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Trending in Telehealth: January 17 – 23, 2023
Tuesday, January 24, 2023

Trending in Telehealth is a new weekly series from the McDermott Digital Health team where we highlight state legislative and regulatory developments that impact the healthcare providers, telehealth and digital health companies, pharmacists, and technology companies that deliver and facilitate the delivery of virtual care.

Trending this week:

  • Provider Licensing

  • Telehealth Definitions

  • Telehealth Service Expansion

A closer look:

Finalized: 1

  • New Jersey finalized a seven-year extension to existing rules that were set to expire on January 15, 2023. These rules, in part, allow for flexibility for out of state speech pathologist and audiologists to obtain a license without an examination.

Proposed: 13

  • Maryland saw activity across a collection of nine proposed rules.

    • Comment periods closed on January 17, 2023, for five rules proposed in mid-December. These rules amend or create telehealth standards of practice for LCSWsBehavior AnalystsPodiatristsOptometrists, and Audiologists and Speech Pathologists.

    • On January 13 the state proposed rules that clarify standards of practice for telehealth providers in physical therapy and early intervention care for children settings.

    • The state proposed two additional rules expanding services provided via telehealth that would be covered under the Medical Assistance program. This includes expanding reimbursable physician’s services, and care provided in urgent care settings. Both proposed rules require that all telehealth services are compliant with general requirements for telehealth practice to be reimbursed.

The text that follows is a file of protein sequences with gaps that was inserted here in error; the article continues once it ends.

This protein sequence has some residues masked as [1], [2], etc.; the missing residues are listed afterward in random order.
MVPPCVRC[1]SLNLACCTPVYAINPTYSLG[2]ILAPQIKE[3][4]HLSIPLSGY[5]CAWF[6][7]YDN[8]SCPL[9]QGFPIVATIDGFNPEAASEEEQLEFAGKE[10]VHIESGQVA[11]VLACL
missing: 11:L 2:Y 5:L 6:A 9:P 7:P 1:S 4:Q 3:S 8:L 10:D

• The South Dakota House passed a bill that amends practice guidelines for speech pathologists, including clarifying telehealth standards. This bill goes to the state Senate for voting.

  • The Wyoming Senate has moved forward on two bills to adopt professional counseling compact and Psychology Interjurisdictional Compact (PsyPact) requirements. These bills both head to the South Dakota House.

  • Texas proposed rule changes related to the provision of prenatal care that expand the use of telehealth and differentiates between medical services provided through telehealth and non-health services.

Highlights for the Industry:

  • States continue to propose bills and regulations that would align telehealth definitions and licensing standards across provider type. The rules Maryland proposed in December seek to standardize language around telehealth across five different provider types. The South Dakota bill similarly seeks to replace outdated language relating to speech pathologists providing telehealth with standardized references. This would seem to indicate that with expanded adoption of telehealth regulations, states are now adjusting outdated language to create more streamlined standards.

  • The Wyoming Senate has moved forward on a bill to adopt professional counseling compact and Psychological Interjurisdictional Compact requirements, showing that tele-behavioral health continues to be a focus for states. Wyoming is one of eight states with active bills pending in state legislatures considering enrolling in the Psychological Interjurisdictional Compact (Psypact). Greater enrollment and adoption of licensing compacts creates a more standardized process for providers to quickly obtain licensure in many states, being able to provider care across state lines, a problem that has faced multi-state care.

Telehealth is an important development in care delivery, but the regulatory patchwork is complicated. 

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